Like Julie, Natalie Bennett also shared her family background, with her parents emigrating to Australia.  She also urges immigrants to share their stories.
Natalie pointed out that, when questioned on issues that worried them, people generally quickly brought up the topic of immigration.  On closer inspection, what worries most of those asked are three aspects: low wages, crowded doctor’s surgeries and hospitals and the housing market, in their minds all entwined with migration.
What is important to bear in mind is that those concerns do not make people racists.  Being genuinely concerned about the fair distribution of resources in your own country is miles apart from Nigel Farage’s rhetoric of things being "not the same around here anymore”.  The outcome of the Referendum showed that people felt they had not been listened to.  The problem is that genuine concern has led to division and the simplistic delusion that immigrants are to blame for all problems.
Natalie advised listeners to distinguish between people whose lives have taken a downfall and who have a right to be listened to and respected and the demagogues.  They exist and need to have their democratic rights respected, but we should not try to wrangle with them as it will be impossible to change their view of the world.
There are enough resources for everyone to live a decent life in Britain, but this has never been supported by policy.  Multinational companies have not been made to pay their fair share of taxes.  The housing market is a mirror of inequality: there are more bedrooms than ever before in Britain and yet families of two live in six rooms whereas a family of six has to make do with only a couple.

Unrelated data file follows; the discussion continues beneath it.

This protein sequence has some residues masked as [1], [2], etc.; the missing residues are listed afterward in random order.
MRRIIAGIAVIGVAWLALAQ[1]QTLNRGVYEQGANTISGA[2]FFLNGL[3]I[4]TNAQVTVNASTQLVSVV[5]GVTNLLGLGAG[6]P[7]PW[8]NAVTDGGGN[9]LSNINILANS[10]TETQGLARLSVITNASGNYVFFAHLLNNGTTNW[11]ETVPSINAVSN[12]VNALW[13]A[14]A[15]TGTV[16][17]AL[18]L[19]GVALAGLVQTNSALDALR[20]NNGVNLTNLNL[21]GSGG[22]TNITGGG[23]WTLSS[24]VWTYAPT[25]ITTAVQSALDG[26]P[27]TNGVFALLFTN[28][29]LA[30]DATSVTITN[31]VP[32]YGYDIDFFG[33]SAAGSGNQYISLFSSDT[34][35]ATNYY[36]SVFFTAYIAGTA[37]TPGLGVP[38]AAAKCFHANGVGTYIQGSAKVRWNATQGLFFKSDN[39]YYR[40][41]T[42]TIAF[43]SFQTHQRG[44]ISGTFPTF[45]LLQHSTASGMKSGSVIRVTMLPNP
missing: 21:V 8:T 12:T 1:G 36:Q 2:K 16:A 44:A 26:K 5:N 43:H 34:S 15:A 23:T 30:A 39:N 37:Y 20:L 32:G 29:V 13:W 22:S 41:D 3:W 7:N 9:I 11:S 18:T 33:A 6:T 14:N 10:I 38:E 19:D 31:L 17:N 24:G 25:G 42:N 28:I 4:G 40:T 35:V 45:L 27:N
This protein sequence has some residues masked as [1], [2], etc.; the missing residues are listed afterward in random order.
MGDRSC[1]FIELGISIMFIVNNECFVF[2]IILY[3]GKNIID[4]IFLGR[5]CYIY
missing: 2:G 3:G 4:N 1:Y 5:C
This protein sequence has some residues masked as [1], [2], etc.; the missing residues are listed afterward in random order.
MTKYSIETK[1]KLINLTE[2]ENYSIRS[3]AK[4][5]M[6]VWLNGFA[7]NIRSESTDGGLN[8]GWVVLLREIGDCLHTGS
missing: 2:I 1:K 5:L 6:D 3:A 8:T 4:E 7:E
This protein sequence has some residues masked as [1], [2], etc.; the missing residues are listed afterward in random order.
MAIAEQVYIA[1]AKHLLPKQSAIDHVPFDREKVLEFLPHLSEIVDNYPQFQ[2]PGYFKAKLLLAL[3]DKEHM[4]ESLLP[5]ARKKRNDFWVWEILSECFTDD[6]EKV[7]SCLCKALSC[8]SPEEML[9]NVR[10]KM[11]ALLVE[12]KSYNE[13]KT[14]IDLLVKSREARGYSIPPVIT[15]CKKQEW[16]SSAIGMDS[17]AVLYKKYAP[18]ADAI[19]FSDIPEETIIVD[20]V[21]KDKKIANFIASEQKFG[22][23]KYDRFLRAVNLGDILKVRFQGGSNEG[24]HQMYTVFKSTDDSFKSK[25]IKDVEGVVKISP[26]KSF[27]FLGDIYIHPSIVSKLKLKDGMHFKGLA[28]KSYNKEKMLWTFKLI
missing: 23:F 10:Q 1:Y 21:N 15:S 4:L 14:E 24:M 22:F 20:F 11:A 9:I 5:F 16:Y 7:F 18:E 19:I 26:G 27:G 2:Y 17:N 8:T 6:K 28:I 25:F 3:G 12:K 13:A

On social media and on street stalls we need to calmly talk people through their issues by acknowledging their right to be frustrated.  A grassroots campaign for a people's vote is needed.  We need to be the ones reaching out to the community by being nice and embracing people, which will set us apart from the other side.
The final speaker, Emmy van Deurzen, drew on her background as psychologist and psychotherapist.  She pointed to Nigel Farage's infamous "Breaking Point" poster as one example of psychographic messages sent to the most fragile people before the Referendum.  This was done with the deliberate intention of causing panic, tapping into people's vulnerability and deep rooted fears and transferring them into feelings against the EU.  Actual immigration is not anywhere near what most people suspect.  Only 13% of the population are first-generation immigrants and their net contribution by far exceeds what they take.